Famous for fifteen minutes

"Falang, falang"!  I'd been spotted.  I knew I would be - in Laos it's not hard to see me coming.    The first is usually a child - there are plenty of them here, more often than not engrossed in a game apparently similar to bowls with their flip-flops on the dusty streets, sometimes for money, always for pride.  Their game is interrupted by the walking freak show that is a "falang" (foreigner) passing through their village, still a rare event around these parts.  Heads turn and all eyes follow the stranger as he makes his way uneventfully along the road.  Dogs  break the silence with a howl for the unfamiliar intruder and the more uncomfortable children cower behind those less frightened or bemused.


When he feels it is safe to do so, one, usually a boy, calls out "sabaii-di" (hello) and gloats to his friends when the alien responds in the same fashion.  This encourages the others, of course, and the stranger, feeling like an ambassador for the outside world, is obliged to greet each in turn so as not to hurt any feelings.  It would also be rude to do anything else: there are few villages in Laos where people are too busy to say hello.  That, however, is as far as the conversation goes and as far as the language barrier is broken with children.  Walking through a small town in Laos is, I imagine, like being Michael Jackson for a few minutes.


The Lao People's Democratic Republic (a misnomer typical of the region) is an ignored country, and ignored not just by tourism.  Its landlocked position means that it has historically fared unfavourably as against its neighbours and their trade-friendly ports.  Its history is largely forgotten too.  It only hit the headlines briefly, when it transpired that in the late sixties the United States had waged a secret war over Laos and its communist pretensions, kept at the time from the US public and now slipping from the memories of those who remember, untold to younger generations.  Hollywood doesn't make movies about Laos.


While Vietnam is waking up to a tourism boom, then, its neighbour in recent misfortunes is still sleeping.  That, of course, is part of its charm.  When it awakes, however, the world will discover a country that is largely unspectacular, but then Laos' appeal is not in such things.  The main draws here are the tranquillity of an unhurried and largely traditional way of life and the exotic colour of the landscape and peoples.  One word sums up its appeal: unspoilt.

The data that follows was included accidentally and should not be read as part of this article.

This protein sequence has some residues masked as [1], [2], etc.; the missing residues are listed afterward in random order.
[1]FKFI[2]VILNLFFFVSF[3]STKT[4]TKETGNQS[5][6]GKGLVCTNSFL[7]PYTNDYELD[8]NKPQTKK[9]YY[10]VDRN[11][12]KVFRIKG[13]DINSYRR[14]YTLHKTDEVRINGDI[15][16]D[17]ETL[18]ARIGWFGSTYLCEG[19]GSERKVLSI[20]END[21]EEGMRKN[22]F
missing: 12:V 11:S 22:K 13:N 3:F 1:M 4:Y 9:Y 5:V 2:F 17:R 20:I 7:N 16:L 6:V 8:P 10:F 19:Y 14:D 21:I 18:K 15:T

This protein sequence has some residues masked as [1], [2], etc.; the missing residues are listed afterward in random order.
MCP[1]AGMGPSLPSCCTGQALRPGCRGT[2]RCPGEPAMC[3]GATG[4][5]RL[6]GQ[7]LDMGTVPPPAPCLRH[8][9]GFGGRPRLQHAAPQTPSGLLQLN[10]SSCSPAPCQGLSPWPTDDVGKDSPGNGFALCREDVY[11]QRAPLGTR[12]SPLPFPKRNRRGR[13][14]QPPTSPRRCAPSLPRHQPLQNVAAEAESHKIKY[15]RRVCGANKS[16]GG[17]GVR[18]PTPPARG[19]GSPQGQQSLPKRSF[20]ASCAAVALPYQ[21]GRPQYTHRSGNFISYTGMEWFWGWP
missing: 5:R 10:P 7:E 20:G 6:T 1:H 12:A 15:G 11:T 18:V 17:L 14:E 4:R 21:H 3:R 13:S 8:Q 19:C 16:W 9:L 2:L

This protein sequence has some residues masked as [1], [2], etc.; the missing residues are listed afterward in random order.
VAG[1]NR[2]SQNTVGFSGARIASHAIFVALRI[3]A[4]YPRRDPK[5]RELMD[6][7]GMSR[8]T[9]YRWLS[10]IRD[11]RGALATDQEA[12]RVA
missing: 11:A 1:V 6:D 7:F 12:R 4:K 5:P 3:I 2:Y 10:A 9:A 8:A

In spite of the winter cold, early morning is the best time of day in northern Laos, whether it be for the fog rising from the Mekong, the bustling morning markets, all but over by seven o'clock, or the sight of local monks out alms-gathering as their benefactors crouch shivering in the cold waiting for the saffron-cloaked procession to emerge from the mist.  Staying in bed beneath the blankets to fend off the winter may seem attractive at the time, but if you brace yourself and get out you might well be rewarded with memories that will warm you for years to come.


Here, travel is out of necessity on the same transport and in the same accommodation as the Lao people.  As a result, the feeling is one of contributing little to the often decadent effects of tourism, especially as one drifts leisurely downstream on a rice barge, or beds down for the night in a riverside bamboo shack.  It's not for everyone, however.  In the northern village of Muang Ngoy I crossed paths with a forty-something Italian anthropological tour group.  Its members were not best pleased at the prospect of  sleeping, or rather attempting to do so, on the floor of such an atmospheric but overpriced guest house.  I had known what to expect (my guidebook had listed the only accommodation here as a "very basic hotel ... the toilet is a hut [this turned out to be a generous description] and you wash in the river...") but I could have lived without the marauding and fearless nocturnal mice that the book failed to mention.  I followed my guide book's instructions for washing, but if any of the tour group performed his or her morning ablutions in the bracing Nam Ou river, I didn't notice.  You wouldn't have seen me complaining, though: a modern, comfortable hotel with plumbing and real walls and roof would spoil this peaceful village, beautifully situated on the banks of a tributary of the Mekong and surrounded by towering limestone peaks.  The villagers sleep in wooden shacks, and these complete the picture perfectly, so the visitor should be happy to do the same.